Egypt’s President Abdel Fattah el-Sisi on Wednesday declared his government’s rejection of the forced transfer of Palestinian civilians from Gaza into Sinai, suggesting Israel could instead relocate them to the Negev desert. The statements come as Israeli air strikes continue to bombard civilian buildings and infrastructure in the besieged Gaza Strip for the 12th day, with the latest attack targeting a hospital on Tuesday killing at least 471 civilians, both patients and displaced people.
Palestinians and Egyptian officials have rejected the prospect of relocating Gaza residents to Sinai, warning it would constitute a second Nakba, or another ethnic cleansing of Palestinians. During a joint press conference with German Chancellor Olaf Scholz at Cairo’s Ittihadeya palace on Wednesday, Sisi responded to Israeli proposals for Palestinian civilians to relocate to Egypt’s Sinai peninsula, on the border with Gaza.
“If there is an idea for transfer, there is the Negev Desert in Israel. It is entirely possible to transfer Palestinians until Israel completes its declared mission of eliminating resistance or armed groups such as Hamas, Islamic Jihad, and others in the Gaza Strip. Then, they can be returned if [Israel] desires,” Sisi said in comments that were not in the official speech published by the presidency spokesman. “But transferring them to Egypt? This military operation could take years and is a risky endeavour. I must emphasise that we have not yet eradicated terrorism; we have not completed our mission. “Egypt will bear the consequences of this, and Sinai may turn into a base for terrorist operations against Israel. We, in Egypt, will be responsible for that, and all the peace we have worked for will fade away as part of an idea to resolve the Palestinian issue.”
The president also warned that “millions” of Egyptians will protest against any displacement of Palestinians to Sinai. Egypt has closed the Rafah border crossing in the aftermath of several Israeli air strikes that targeted it over the past 10 days. The crossing is the only exit for Palestinians in Gaza that is not controlled by Israel. It is a vital humanitarian aid corridor for the besieged civilians of Gaza.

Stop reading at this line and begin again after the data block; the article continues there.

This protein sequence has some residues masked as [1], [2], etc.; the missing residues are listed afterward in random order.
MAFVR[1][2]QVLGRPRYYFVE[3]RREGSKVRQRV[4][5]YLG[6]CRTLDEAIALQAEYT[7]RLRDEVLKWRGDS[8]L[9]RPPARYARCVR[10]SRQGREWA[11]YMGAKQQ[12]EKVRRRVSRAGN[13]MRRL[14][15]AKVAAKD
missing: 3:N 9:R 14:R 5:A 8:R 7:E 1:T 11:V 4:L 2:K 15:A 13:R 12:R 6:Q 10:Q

However, Sisi on Wednesday denied the crossing had been closed, saying that “the developments on the ground and the repeated Israeli strikes on the Palestinian side of the crossing obstructed its operation”.He added that his government rejects “any attempts to forcibly displace the Palestinians from their land, or for this to happen at the expense of countries in the region”. The statement echoed similar remarks last week in which he urged people in Gaza to “stay steadfast and remain on their land”.
The latest round of hostilities between Israel and Palestinians in Gaza started when Hamas launched a surprise multi-front assault on Israeli communities on 7 October, firing thousands of rockets and sending fighters into Israel by land, air and sea. At least 1,400 Israelis have been killed in the incursion, including civilians and soldiers, and 199 people taken captive back to Gaza. Israeli forces have responded by raining down a barrage of air strikes on the Gaza Strip, killing at least 3,478 Palestinians, more than a thousand of them are children. Meanwhile, Israel has amassed tanks near the boundary with Gaza ahead of an expected ground invasion of the enclave – the first such incursion in more than nine years.
The Israeli army on Friday said that civilians in the north of Gaza must leave southwards, and that they would not be allowed to return “until we say so”. However, civilians were still targeted by Israeli air strikes as they attempted to flee to the south.
Since 1948, Israel has prevented Palestinian refugees, who were expelled by Zionist militias prior to the establishment of Israel, from returning to their native land. Currently, the estimated count of Palestinian refugees stands at more than 5.6 million.
In 1967, Israel occupied the last 20 percent of historic Palestine, encompassing the Gaza Strip, East Jerusalem, and the West Bank. This prolonged occupation has evolved into a system that experts from the United Nations and human rights organisations characterise as apartheid.